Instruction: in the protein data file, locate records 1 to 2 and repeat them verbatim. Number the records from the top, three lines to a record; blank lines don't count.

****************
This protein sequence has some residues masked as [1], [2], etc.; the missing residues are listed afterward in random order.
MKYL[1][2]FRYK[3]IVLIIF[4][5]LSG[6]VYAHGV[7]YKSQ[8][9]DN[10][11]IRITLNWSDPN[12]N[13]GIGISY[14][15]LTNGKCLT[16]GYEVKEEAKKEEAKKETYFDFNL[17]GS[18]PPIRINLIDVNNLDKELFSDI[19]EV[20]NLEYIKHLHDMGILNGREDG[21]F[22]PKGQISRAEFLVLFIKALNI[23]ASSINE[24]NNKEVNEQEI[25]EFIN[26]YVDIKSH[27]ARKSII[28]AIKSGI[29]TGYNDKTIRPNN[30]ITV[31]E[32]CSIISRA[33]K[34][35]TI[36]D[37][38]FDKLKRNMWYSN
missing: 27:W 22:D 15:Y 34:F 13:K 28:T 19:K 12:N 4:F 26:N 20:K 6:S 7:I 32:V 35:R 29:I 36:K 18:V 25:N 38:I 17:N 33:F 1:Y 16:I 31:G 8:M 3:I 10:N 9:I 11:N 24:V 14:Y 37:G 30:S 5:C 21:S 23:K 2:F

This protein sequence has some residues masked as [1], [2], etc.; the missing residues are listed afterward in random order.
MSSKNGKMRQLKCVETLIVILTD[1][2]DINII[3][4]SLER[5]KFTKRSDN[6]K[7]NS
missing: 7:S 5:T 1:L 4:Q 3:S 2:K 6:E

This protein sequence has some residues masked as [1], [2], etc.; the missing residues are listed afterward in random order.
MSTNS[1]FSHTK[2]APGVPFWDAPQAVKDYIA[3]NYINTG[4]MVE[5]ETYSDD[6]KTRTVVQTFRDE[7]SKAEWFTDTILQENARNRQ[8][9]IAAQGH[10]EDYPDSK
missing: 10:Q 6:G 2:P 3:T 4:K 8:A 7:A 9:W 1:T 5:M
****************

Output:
This protein sequence has some residues masked as [1], [2], etc.; the missing residues are listed afterward in random order.
MKYL[1][2]FRYK[3]IVLIIF[4][5]LSG[6]VYAHGV[7]YKSQ[8][9]DN[10][11]IRITLNWSDPN[12]N[13]GIGISY[14][15]LTNGKCLT[16]GYEVKEEAKKEEAKKETYFDFNL[17]GS[18]PPIRINLIDVNNLDKELFSDI[19]EV[20]NLEYIKHLHDMGILNGREDG[21]F[22]PKGQISRAEFLVLFIKALNI[23]ASSINE[24]NNKEVNEQEI[25]EFIN[26]YVDIKSH[27]ARKSII[28]AIKSGI[29]TGYNDKTIRPNN[30]ITV[31]E[32]CSIISRA[33]K[34][35]TI[36]D[37][38]FDKLKRNMWYSN
missing: 27:W 22:D 15:Y 34:F 13:K 28:T 19:K 12:N 4:F 26:N 20:K 6:S 7:I 32:V 35:R 29:I 36:K 18:V 25:N 38:I 17:N 33:F 1:Y 16:I 31:G 8:M 3:I 10:N 9:I 11:N 24:V 14:Y 37:G 30:S 5:C 21:S 23:K 2:F

This protein sequence has some residues masked as [1], [2], etc.; the missing residues are listed afterward in random order.
MSSKNGKMRQLKCVETLIVILTD[1][2]DINII[3][4]SLER[5]KFTKRSDN[6]K[7]NS
missing: 7:S 5:T 1:L 4:Q 3:S 2:K 6:E